A Kinship with Rocks
Obsessions and inspiration have to start somewhere. My current
preoccupation is with rocks (or stones, depending on your preference
or definition). They have been emerging in my paintings recently,
and, so far, I have fourteen pieces with rocks in them. You
can see three examples in Gallery Chapters Two and Three on
Why rocks? It began a year or two ago, during a conversation
with my friend Cathy Egan. She talked about rocks-they had become
a personal symbol for her. She recited a verse that extolled
the virtues of rocks. She invited me to think about rocks and
put them in my paintings. I hadn't thought much about rocks
until then. I had made landscapes in the past, with rocks painted
into them. I live in New England and every spring, winter has
spawned a new crop of rocks. My husband is a gifted dry stone
wall builder, and since my studio looks out on hundreds of feet
of stone walls, I am surrounded by superb models. I look closely
and see faces, figures and odd creatures residing there.
However, shortly after that talk with Cathy, I made a painting
with rocks. I do not plan my paintings, and I am influenced
by the power of suggestion (Cathy's, in this case). She made
me rethink rocks. As I painted, the rocks had risen to a level
of meaning beyond their physicality and their beauty, beyond
their being an integral part of any landscape or imagescape.
Rocks had suddenly moved themselves into the group of symbols
that repeat themselves in my paintings: birds, houses, fences,
spheres, and ellipses.
But what do rocks mean to me? Why do I let my brushes and palette
knife lead me on, while I watch rocks assemble themselves on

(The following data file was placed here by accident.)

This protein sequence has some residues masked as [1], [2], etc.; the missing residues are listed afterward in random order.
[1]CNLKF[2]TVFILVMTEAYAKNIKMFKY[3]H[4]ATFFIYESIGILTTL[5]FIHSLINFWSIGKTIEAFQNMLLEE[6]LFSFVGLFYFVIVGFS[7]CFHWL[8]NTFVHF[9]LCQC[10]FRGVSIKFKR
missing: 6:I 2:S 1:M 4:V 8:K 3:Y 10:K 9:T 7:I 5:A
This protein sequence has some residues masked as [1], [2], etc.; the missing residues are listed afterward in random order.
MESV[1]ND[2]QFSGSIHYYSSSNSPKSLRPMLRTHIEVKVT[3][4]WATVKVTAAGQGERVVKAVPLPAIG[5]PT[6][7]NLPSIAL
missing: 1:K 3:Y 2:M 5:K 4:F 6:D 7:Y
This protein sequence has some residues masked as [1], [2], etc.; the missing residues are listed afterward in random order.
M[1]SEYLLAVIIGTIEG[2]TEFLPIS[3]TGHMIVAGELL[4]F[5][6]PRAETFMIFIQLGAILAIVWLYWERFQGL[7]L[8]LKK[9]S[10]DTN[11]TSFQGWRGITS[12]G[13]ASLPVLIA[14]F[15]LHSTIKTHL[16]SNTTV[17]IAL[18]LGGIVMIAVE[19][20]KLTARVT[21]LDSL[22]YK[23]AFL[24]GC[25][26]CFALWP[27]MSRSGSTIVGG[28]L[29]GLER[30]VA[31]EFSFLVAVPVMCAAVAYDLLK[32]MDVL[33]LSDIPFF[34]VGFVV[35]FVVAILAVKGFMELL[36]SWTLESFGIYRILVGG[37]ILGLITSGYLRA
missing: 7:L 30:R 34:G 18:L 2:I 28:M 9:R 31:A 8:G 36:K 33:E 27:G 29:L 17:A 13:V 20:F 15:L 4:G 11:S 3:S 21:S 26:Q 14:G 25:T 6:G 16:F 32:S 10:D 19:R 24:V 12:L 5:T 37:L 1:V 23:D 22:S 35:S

canvas after canvas? What is my kinship with rocks?
My habit is to begin to answer questions by looking things
up. While I still believe in doing research, it occurred to
me that I could begin another way. It might be taking the easy
way out to read what others wrote about rocks as a symbol. I
would be fitting my symptoms into their diagnosis. I wasn't
looking for rock obsession support yet. I forced myself to list
what they meant to me and came up with these ideas:
- barriers - rocks can be what keep me from getting to or
getting on with what I need to do. They represent problems
meant to be solved.
- delineators - rocks give definition to an area. They offer
boundaries and create a manageable space within which to work.
They are part of a larger picture.
- stability - rocks are solid and steady; rocks are dependable
and classifiable; rocks are knowable and unknowable. They
are like the BIG IDEAS that support artists and writers, such
as love, death, chaos, strength, and courage.
- rocks are us - mineral, solid, finite. We contain more
than trace elements of rock: we both change with time; we
erode and break; we disintegrate; we regenerate; and as hard
as we try to camouflage ourselves, we are embarrassingly unadorned;
we can be useful, but are not necessary. This is our kinship
The "rock" entry on page 415 of The Complete Dictionary
of Symbols [Jack Tresidder, General Editor, Chronicle Books]
listed these ethical and religious meanings: "dependability,
integrity, steadfastness, stability, permanence, strength and,
in China, longevity...biblical metaphor for reliability...In
Chinese painting, rock is a Yang (male and active [!]) symbol.
Rock sculptures, notably on Easter Island, in Egypt...[and]
Mount Rushmore...convey the same emblematic meaning of power.
Gods were reputedly born from living rock in several Near Eastern
religions, notably Mithraism."
It is difficult to say how long my preoccupation with rocks
will remain active, or how many paintings will finally feature
them. Writing about painting sometimes tames my muse, and she
becomes silent as a stone. I'll discover the effect next time
I step up to my easel.
In July, I will explore a practical question: How do I decide
what artwork and/or writing to send "out there" to
journals, competitions, or exhibitions? You can email me about
the use of symbols in your work or share your criteria for selecting
work to be submitted for publication or exhibition: email@example.com.
See you next month.